Ugrachandi & Bhairav Statues

These are the statues of the terrifying aspects of Shiva and his consort Parvati. They were carved in the 17th century and are considered masterpieces of stone sculptures.

The Taleju Bell & the Statue of King Bhupatindra Malla

 The Taleju Bell, also known as the “Barking Bell,” was used to sound alerts. If a dog barked after the bell was rung, it was considered a bad omen. The statue of King Bhupatindra Malla, who was a great builder, can be seen in a position of prayer before the Golden Gate.

The Vatsala Durga temple

 This stone temple dedicated to goddess Durga is known for its intricate sandstone carvings and its silver bell. The temple was destroyed in the 2015 earthquake but is currently under reconstruction.

The Pashupatinath Temple: This is a replica of the original Pashupatinath Temple in Kathmandu. It’s a significant temple for Hindus and is dedicated to Lord Shiva.

Chyasalin Mandap

 This is a beautiful octagonal temple in the middle of a small pond. It’s known for its exquisite wood carvings and is a popular spot for photographers.

The Siddhi Lakshmi Temple

 Also known as the Lohan Dega, this temple is dedicated to the goddess of power, Siddhi Lakshmi. The temple is known for its artistic grandeur and the erotic carvings on its struts.

Char Dham Temples

These are the replicas of the four sacred sites in India – Badrinath, Kedarnath, Gangotri, and Yamunotri. They were built by a single Newari family and are a testament to the religious harmony in Bhaktapur.

Taumadhi Square

Taumadhi Square is one of the most vibrant areas in Bhaktapur, Nepal. It is home to the Nyatapola Temple and the Bhairabnath Temple. The square is always bustling with activity, with locals and tourists alike visiting the temples and the surrounding shops and eateries. 

The Nyatapola Temple

 The Nyatapola Temple is the tallest temple in Nepal, standing at a height of 30 meters. It was built during the reign of King Bhupatindra Malla in 1702 AD. The temple is dedicated to the Hindu goddess Siddhi Lakshmi. The temple is a five-story pagoda and is known for its impressive architecture and intricate wood carvings.

The Bhairabnath Temple

The Bhairabnath Temple is dedicated to Bhairab, the fierce manifestation of Lord Shiva. The temple is located in Taumadhi Square and is a significant site of worship for locals. The three-story temple is known for its beautiful architecture and the grand processions that take place during the Bisket Jatra festival.

The Til Madhav Narayan Temple

 The Til Madhav Narayan Temple is a significant religious site in Bhaktapur. It is dedicated to Lord Vishnu and is known for its beautiful stone and wood carvings. The temple is also home to a sacred pond, which is believed to have healing properties.

Dattatreya Square

Dattatreya Square is another major square in Bhaktapur. It is home to the Dattatreya Temple, Bhimsen Temple, and Wakupati Narayan Temple. The square is named after the Dattatreya Temple, which is one of the oldest structures in the area.

Dattatreya Temple

 The Dattatreya Temple is one of the oldest temples in Bhaktapur. It is dedicated to Dattatreya, a deity who is considered a combination of the Hindu trinity Brahma, Vishnu, and Shiva. The temple is known for its intricate wood carvings and the two large sculptures of Jaiput and Malla wrestlers at its entrance.

Bhimsen Temple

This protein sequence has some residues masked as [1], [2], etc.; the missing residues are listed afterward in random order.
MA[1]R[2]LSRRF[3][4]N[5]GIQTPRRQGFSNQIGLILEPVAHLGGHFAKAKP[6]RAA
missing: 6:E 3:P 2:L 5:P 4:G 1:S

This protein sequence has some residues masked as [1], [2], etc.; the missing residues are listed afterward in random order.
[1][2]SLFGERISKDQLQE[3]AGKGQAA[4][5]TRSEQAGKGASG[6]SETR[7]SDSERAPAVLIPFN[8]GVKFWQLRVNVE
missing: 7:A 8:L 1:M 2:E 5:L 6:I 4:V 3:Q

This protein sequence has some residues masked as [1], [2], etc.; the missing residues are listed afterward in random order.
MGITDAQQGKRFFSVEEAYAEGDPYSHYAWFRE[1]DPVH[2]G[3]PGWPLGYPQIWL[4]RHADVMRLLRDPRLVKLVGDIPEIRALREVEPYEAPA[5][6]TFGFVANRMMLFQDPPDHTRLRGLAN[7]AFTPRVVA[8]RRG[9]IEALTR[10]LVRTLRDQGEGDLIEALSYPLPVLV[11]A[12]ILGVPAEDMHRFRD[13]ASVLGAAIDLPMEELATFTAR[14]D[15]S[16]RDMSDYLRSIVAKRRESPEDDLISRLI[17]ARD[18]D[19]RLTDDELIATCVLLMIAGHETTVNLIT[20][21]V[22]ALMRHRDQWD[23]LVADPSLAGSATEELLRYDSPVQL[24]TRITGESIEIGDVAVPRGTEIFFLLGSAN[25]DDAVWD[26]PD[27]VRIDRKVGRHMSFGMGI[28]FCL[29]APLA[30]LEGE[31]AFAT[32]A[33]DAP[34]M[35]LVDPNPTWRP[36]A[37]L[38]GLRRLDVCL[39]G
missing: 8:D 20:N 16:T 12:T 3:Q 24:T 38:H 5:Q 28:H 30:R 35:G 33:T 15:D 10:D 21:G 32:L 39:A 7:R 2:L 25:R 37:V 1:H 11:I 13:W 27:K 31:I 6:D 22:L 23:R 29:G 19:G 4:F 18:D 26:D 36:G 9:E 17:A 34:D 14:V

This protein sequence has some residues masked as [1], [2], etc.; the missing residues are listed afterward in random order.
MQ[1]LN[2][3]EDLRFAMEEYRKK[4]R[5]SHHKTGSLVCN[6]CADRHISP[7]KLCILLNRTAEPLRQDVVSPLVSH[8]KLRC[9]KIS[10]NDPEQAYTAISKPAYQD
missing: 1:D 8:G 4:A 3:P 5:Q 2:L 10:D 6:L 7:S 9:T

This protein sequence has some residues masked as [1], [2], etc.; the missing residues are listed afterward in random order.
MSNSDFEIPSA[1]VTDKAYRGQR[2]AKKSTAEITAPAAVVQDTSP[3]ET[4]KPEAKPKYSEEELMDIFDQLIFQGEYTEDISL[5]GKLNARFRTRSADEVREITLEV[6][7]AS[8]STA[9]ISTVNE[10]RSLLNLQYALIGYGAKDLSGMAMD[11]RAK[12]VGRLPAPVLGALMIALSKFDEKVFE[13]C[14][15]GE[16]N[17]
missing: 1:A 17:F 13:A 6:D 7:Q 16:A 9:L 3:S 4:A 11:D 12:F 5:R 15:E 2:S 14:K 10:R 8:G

The Bhimsen Temple is dedicated to Bhimsen, a character from the Hindu epic Mahabharata. The temple is known for its triple-roof design and the golden door at its entrance. Bhimsen is considered the god of trade and commerce, and the temple is particularly important to the local business community.

Wakupati Narayan Temple 

The Wakupati Narayan Temple is a beautiful temple located near Dattatreya Square. It is dedicated to Lord Vishnu and is known for its unique octagonal shape and intricate wood carvings.

Peacock Window

The Peacock Window, also known as the “Mona Lisa of Nepal,” is a famous wood carving located in Bhaktapur. The window is a masterpiece of Nepalese wood carving art and is a popular tourist attraction.

Pottery Square

Pottery Square is a special area in Bhaktapur where you can see local artisans at work, shaping clay into beautiful pottery. The square is filled with rows of drying pots and is a great place to experience local culture and craftsmanship.

Navadurga Temple

 The Navadurga Temple is a temple complex dedicated to the nine forms of the Hindu goddess Durga. The temple is a significant site of worship, especially during the Navadurga festival. 

Museums in Bhaktapur

Bhaktapur is home to several museums that showcase the city’s rich history, culture, and artistry. These museums are a must-visit for anyone interested in delving deeper into the heritage of this ancient city.

The National Art Museum

 Located near the Durbar Square, the National Art Museum of Bhaktapur houses a vast collection of artifacts, statues, and paintings that date back to the medieval period. The museum is renowned for its collection of Paubha scroll paintings and terra-cotta items. It also displays a variety of stone sculptures that provide insights into the artistic prowess of the Newar craftsmen. The museum is open every day except Tuesdays.

The Woodcarving Museum

 Situated in Pujari Math, the Woodcarving Museum is a testament to the intricate wood carving skills of the Newar artisans. The museum is located in a beautifully restored building that itself is a fine example of traditional Nepalese architecture. The museum’s collection includes a wide array of wooden artifacts, each telling a unique story of the city’s past. The museum’s highlight is the Peacock Window, which is considered a masterpiece of woodcarving.

The Brass & Bronze Museum

The Brass & Bronze Museum, also known as the Metalwork Museum, is located in the Dattatreya Square. The museum showcases a range of metal artifacts including ritual objects, utensils, and musical instruments, reflecting the city’s long-standing tradition in metalwork. The museum is housed in the Chikan Mugal, a charming building that dates back to the 15th century.

Ponds in Bhaktapur